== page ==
Left, Akashiwo sanguinea. Credit: King County, WA. Right, Protoceratium reticulatum. Credit: SoundToxins.

Benefits of this Work
Addressing a top aquaculture industry concern, this project identifies and characterizes shellfish-killing HABs, focusing on key aquaculture sites where historical shellfish illness and mortality have been observed. The goal of this project is to develop and optimize a monitoring and threshold-based HAB alert program for shellfish-killing harmful algae and their toxins in the state of Washington that will be transitioned to existing state-funded HAB monitoring and alert networks such as SoundToxins.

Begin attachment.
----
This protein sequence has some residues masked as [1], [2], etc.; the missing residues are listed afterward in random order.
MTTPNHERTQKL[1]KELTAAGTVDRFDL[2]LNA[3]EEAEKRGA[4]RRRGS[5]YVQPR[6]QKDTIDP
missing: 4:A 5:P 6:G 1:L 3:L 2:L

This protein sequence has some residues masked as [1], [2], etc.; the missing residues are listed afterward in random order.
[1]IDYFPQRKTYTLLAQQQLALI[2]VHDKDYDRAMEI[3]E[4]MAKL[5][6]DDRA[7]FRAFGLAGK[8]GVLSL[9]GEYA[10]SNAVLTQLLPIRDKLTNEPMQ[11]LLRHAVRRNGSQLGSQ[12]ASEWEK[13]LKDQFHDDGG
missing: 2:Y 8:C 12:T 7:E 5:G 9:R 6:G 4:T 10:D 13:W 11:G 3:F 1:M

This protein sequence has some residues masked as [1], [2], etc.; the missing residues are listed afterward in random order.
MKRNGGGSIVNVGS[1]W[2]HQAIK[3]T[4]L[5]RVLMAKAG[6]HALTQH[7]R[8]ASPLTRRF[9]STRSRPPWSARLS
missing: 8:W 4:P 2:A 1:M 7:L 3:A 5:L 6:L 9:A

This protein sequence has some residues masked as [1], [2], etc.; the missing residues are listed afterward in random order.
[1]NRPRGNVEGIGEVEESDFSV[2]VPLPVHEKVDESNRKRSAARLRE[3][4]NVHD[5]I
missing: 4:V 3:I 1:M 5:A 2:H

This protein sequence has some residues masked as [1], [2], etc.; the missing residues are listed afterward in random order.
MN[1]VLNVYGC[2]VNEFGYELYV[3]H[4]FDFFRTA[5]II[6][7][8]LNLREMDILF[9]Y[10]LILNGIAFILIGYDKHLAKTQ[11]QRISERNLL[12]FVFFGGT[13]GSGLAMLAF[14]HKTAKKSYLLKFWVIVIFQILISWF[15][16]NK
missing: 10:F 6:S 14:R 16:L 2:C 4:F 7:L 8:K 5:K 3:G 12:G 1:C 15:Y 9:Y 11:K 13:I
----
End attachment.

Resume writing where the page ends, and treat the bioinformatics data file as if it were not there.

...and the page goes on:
The project also fills an important need for shellfish growers who have experienced unexpected losses and who also have begun selling their product to the European Union (EU) where shellfish-killing toxins like YTX are regulated. This project will ensure that shellfish are safe for human consumption and that harvest and export potential are maximized.